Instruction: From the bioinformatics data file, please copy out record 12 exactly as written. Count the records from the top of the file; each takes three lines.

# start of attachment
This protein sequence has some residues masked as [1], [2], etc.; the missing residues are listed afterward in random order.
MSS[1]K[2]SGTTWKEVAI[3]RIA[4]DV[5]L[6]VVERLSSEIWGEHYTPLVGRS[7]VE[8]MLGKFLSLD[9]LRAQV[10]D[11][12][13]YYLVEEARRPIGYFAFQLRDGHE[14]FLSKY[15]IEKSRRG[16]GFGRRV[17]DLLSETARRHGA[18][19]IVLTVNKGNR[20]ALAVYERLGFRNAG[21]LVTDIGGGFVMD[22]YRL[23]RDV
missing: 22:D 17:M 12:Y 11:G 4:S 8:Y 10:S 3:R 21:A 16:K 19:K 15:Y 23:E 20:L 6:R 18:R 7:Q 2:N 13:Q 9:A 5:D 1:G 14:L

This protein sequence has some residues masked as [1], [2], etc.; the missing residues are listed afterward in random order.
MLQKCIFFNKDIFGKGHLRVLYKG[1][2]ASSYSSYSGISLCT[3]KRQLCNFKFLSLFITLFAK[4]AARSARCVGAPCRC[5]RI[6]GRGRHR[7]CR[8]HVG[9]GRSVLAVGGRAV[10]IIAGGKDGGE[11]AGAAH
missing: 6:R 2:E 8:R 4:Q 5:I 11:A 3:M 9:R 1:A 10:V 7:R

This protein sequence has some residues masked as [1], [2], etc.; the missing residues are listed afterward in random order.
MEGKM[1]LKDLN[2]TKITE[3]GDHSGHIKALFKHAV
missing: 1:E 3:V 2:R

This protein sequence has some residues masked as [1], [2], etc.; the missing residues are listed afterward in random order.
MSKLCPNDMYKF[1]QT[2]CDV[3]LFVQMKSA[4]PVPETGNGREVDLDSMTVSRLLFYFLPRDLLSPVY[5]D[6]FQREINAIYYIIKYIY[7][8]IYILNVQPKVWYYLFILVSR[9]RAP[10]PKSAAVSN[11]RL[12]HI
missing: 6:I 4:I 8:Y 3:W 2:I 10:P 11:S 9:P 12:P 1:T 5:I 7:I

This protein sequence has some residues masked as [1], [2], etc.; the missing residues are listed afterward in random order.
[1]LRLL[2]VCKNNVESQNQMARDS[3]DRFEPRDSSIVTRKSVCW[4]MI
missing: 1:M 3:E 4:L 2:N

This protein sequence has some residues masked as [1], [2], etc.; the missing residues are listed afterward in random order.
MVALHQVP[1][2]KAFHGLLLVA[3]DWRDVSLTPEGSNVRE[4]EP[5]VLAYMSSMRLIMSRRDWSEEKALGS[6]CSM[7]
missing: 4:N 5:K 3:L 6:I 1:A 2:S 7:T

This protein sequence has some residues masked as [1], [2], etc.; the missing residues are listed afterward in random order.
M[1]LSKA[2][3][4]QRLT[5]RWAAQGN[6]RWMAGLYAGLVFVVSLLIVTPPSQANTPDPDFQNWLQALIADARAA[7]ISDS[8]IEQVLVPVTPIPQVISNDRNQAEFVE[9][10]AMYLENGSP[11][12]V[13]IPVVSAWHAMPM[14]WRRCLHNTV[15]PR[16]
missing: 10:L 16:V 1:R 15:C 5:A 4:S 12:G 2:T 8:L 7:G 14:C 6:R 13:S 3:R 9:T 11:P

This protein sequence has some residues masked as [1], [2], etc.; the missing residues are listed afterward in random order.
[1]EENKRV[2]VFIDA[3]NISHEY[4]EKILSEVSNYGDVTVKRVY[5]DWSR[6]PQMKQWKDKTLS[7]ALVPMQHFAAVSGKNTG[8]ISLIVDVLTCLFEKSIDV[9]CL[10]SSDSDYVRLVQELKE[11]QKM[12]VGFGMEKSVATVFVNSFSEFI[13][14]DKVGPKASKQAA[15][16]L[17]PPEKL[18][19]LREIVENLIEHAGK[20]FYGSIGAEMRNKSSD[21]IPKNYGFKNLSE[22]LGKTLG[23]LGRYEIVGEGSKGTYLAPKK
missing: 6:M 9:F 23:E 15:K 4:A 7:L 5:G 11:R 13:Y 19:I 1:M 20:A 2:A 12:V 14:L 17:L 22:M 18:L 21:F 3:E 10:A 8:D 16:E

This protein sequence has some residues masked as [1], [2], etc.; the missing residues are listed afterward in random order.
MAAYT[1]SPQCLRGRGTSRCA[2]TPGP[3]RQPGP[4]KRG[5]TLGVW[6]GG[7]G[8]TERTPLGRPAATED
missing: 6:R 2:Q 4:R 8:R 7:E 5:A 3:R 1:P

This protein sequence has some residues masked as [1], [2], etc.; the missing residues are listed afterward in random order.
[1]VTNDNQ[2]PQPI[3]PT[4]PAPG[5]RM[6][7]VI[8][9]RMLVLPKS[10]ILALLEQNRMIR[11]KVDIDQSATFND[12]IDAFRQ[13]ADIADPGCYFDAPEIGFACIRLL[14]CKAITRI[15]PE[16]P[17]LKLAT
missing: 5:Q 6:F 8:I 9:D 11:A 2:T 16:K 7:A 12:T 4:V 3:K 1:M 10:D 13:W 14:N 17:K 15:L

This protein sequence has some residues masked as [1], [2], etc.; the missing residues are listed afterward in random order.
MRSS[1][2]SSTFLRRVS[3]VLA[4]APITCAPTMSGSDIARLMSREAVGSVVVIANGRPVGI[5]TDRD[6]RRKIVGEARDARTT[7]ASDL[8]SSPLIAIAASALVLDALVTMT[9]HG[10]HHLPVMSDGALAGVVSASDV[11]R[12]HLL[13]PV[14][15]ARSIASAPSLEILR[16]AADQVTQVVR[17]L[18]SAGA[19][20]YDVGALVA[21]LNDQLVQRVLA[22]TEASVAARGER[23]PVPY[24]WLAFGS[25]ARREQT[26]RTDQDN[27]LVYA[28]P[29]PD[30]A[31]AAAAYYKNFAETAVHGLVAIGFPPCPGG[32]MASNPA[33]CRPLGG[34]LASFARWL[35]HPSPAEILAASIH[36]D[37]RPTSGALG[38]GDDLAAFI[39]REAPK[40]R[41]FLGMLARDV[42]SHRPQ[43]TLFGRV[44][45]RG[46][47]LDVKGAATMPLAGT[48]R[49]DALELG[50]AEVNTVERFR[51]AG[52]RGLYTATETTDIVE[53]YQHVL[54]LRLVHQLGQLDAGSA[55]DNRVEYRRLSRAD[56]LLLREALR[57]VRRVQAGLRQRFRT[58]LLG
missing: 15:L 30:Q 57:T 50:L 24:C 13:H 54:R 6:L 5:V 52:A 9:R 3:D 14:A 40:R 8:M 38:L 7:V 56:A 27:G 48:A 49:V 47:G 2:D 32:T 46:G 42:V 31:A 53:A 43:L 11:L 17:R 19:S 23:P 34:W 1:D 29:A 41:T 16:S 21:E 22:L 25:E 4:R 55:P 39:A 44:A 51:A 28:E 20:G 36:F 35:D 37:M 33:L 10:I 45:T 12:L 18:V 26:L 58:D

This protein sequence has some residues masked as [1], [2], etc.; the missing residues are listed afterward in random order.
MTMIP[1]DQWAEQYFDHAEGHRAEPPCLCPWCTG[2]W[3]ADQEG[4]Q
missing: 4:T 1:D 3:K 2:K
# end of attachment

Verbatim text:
This protein sequence has some residues masked as [1], [2], etc.; the missing residues are listed afterward in random order.
MTMIP[1]DQWAEQYFDHAEGHRAEPPCLCPWCTG[2]W[3]ADQEG[4]Q
missing: 4:T 1:D 3:K 2:K